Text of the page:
In “How to Tame a Wild Tongue,” Gloria Anzaldúa declares, “I will have my voice ... I will overcome the tradition of silence.” Though Anzaldúa was writing predominantly in response to the conflicts of language and identity, her message still speaks to the overarching efforts upon which Dr. Varlack has since modeled his approach to teaching: the necessity of crafting one’s individual voice as the gateway to more active participation in the many sociocultural as well as political conversations that now define the modern world. Therefore, during his career in higher education, he has focused his teaching on honing his students' critical and creative voices so that they can effectively engage those real-world issues that they face each day. In his role as an instructor of literature and culture, he strives to guide those efforts, offering frameworks for analytical exploration and discovery so that the students under his care, in the spirit of Alice Walker, do not die with their voices stifled within them.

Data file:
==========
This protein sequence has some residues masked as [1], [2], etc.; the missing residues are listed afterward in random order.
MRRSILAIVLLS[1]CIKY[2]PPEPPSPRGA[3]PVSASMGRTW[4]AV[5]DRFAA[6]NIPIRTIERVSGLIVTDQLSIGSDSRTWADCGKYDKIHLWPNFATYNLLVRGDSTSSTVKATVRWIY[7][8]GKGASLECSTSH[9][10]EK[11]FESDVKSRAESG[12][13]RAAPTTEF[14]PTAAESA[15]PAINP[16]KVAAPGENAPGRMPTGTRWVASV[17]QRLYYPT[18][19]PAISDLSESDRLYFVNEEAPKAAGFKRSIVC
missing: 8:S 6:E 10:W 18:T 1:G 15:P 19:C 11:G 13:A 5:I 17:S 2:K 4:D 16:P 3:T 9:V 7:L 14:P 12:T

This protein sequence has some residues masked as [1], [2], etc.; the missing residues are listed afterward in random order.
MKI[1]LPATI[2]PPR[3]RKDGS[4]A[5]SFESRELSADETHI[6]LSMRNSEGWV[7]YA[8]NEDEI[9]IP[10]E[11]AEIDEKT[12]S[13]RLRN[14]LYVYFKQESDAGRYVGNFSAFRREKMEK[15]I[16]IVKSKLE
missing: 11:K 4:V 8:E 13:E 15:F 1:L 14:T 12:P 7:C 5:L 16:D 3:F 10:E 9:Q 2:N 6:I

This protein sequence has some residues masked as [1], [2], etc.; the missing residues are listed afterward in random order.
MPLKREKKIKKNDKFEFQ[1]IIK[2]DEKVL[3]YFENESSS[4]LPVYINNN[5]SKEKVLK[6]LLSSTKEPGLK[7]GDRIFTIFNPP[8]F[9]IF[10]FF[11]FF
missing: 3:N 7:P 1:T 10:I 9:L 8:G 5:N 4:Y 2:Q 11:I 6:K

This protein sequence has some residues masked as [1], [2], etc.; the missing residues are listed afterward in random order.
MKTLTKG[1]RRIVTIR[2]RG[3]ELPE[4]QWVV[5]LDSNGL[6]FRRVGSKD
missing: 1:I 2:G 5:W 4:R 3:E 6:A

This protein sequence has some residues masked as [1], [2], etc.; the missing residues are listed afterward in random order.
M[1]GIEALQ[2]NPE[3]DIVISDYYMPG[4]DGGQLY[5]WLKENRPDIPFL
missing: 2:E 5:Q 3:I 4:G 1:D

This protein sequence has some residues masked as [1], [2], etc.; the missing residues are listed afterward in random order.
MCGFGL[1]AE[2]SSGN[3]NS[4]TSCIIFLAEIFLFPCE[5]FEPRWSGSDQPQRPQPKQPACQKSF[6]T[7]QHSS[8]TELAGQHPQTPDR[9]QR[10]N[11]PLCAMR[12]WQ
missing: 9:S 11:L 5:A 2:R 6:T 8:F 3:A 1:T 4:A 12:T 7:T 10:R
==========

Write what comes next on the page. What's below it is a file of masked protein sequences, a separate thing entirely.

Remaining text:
Simultaneously, he bases his teaching around the notion of access—access to the social, cultural, and historical contexts that shape a rich twentieth-century literary history; access to the formal and linguistic factors shaping the meaning of a literary text; access to the complex approaches to critical and analytical writing; and access to real-world applications of a field with far-reaching and untapped potentialities. Providing students with the skills and the language to not only recognize but respond to the underlying cultural statements of a literary text, he aims to engage students of different backgrounds in a study of literatures that consistently challenge what Chimamanda Adichie terms "the single story."